Until this week, a 7-year-old Honduran girl had been living at a makeshift refugee camp in Matamoros, Mexico, with an infected opening in her groin known as a fistula—an aperture through which excrement seeped from her colon to the surface of her skin. She was withdrawn, small for her age, and clinging to her mother, said Greg Shays, a volunteer pediatrician from California who evaluated her in the camp’s mobile medical clinic last week.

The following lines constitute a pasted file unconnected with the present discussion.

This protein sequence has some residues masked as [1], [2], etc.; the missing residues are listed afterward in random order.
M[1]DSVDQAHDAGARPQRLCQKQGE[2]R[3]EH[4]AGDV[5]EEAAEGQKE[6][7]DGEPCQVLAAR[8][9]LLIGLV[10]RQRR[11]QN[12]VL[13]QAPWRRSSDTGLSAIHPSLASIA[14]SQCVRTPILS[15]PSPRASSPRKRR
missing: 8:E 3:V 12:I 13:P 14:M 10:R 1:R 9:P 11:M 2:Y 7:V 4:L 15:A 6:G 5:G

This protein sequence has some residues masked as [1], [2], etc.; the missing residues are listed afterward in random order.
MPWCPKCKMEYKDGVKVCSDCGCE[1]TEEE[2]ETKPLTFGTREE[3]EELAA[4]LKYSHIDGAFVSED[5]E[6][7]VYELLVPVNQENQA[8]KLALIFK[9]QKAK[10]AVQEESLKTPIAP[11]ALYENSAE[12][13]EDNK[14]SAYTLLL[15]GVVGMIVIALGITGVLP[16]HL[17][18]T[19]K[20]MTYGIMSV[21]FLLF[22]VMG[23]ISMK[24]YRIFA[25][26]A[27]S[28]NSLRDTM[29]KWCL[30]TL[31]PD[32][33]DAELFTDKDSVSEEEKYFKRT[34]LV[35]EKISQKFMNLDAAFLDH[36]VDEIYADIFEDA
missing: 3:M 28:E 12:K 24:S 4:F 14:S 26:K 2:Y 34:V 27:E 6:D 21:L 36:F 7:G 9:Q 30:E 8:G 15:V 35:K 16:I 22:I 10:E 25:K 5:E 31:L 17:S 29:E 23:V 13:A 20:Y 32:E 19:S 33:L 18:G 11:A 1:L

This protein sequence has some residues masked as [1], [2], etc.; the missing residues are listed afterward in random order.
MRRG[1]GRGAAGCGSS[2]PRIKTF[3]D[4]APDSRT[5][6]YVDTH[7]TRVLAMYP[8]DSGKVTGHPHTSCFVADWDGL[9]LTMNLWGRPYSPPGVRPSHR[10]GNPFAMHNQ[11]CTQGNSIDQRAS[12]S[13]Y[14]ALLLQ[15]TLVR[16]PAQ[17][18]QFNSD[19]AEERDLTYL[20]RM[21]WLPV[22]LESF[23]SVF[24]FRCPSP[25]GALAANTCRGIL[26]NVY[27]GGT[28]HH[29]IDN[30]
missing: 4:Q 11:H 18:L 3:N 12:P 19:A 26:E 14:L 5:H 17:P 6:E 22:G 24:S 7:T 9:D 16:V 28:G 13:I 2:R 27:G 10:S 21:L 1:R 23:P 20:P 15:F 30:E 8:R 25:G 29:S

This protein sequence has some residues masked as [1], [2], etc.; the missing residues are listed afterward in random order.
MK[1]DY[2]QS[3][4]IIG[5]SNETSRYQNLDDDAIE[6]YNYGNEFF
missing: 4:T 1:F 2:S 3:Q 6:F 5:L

Her mother did her best to keep the fistula clean with baby wipes and donated diapers, but the girl’s health continued to deteriorate. In the squalid camp, potable water is in short supply and a handful of porta-potties serves up to 2,000 people. Asylum seekers wash clothes in a river teeming with E.coli.
Shays included his evaluation in a letter that lawyers presented to American border agents to urge them to admit the girl into the United States so she could get care. He worried she could soon become fatally septic. See Atlantic for the rest of the story. . . .